US News:  EPA: Keystone XL Will Impact Global Warming

With oil prices hitting a five-year low, building the Keystone XL pipeline extension could enable oil companies to expand development of Canada’s tar sands, increasing greenhouse gas emissions that contribute to climate change, the Environmental Protection Agency said in a letter to the State Department this week. “Construction of the pipeline is projected to change the economics of oil sands development and result in increased oil sands production, and the accompanying greenhouse gas emissions, over what would otherwise occur,” the EPA said. President Barack Obama has said he would only approve the 1,179-mile pipeline if it did “not significantly exacerbate the problem of carbon pollution.”

The Hill:  Climate change a threat to national security – White House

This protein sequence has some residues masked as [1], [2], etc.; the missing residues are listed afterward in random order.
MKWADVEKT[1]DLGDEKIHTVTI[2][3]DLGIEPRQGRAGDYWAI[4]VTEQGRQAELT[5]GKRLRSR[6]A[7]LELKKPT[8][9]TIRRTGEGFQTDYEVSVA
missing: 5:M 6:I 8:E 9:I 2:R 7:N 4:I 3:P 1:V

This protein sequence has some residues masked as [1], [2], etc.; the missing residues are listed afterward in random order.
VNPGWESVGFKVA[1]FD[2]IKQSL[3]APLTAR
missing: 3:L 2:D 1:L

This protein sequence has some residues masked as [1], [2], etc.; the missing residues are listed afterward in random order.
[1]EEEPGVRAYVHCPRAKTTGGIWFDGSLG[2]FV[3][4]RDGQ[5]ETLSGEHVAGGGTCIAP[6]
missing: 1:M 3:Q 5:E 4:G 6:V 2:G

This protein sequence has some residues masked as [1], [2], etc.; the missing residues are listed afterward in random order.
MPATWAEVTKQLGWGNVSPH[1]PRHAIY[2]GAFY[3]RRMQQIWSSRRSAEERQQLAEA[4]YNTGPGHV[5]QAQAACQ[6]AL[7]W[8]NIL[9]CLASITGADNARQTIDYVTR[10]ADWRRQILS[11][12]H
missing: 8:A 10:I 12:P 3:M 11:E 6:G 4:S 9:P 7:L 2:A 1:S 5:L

The Obama administration looks at climate change as a threat to national security on par with terrorism, weapons of mass destruction and disease outbreaks. President Obama’s national security strategy released Friday updates the previous plan published in 2010, with focuses on Russia, Islamic militants and health. “Climate change is an urgent and growing threat to our national security, contributing to increased natural disasters, refugee flows, and conflicts over basic resources like food and water,” the White House says in the 35-page strategy document.

PV Magazine:  Obama proposes to extend solar tax credit permanently

President Obama, in presenting his proposed Federal Budget has proposed that the solar Investment Tax Credit (ITC) be extended permanently in the 2016 budget. Under the new budget, there would be funding of $7.4bn for clean energy alongside $4bn for states to accelerate their carbon reduction plans. Previously, the ITC had been scheduled to drop from 30% to 10% at the end of 2016. This has now been rescinded. The ITC, which was introduced in 2006, has allowed solar developers to write off tax equivalent to up to 30% of the development costs of solar projects once projects come into service.

Time:  Undersea Volcanoes May Be Impacting Climate Change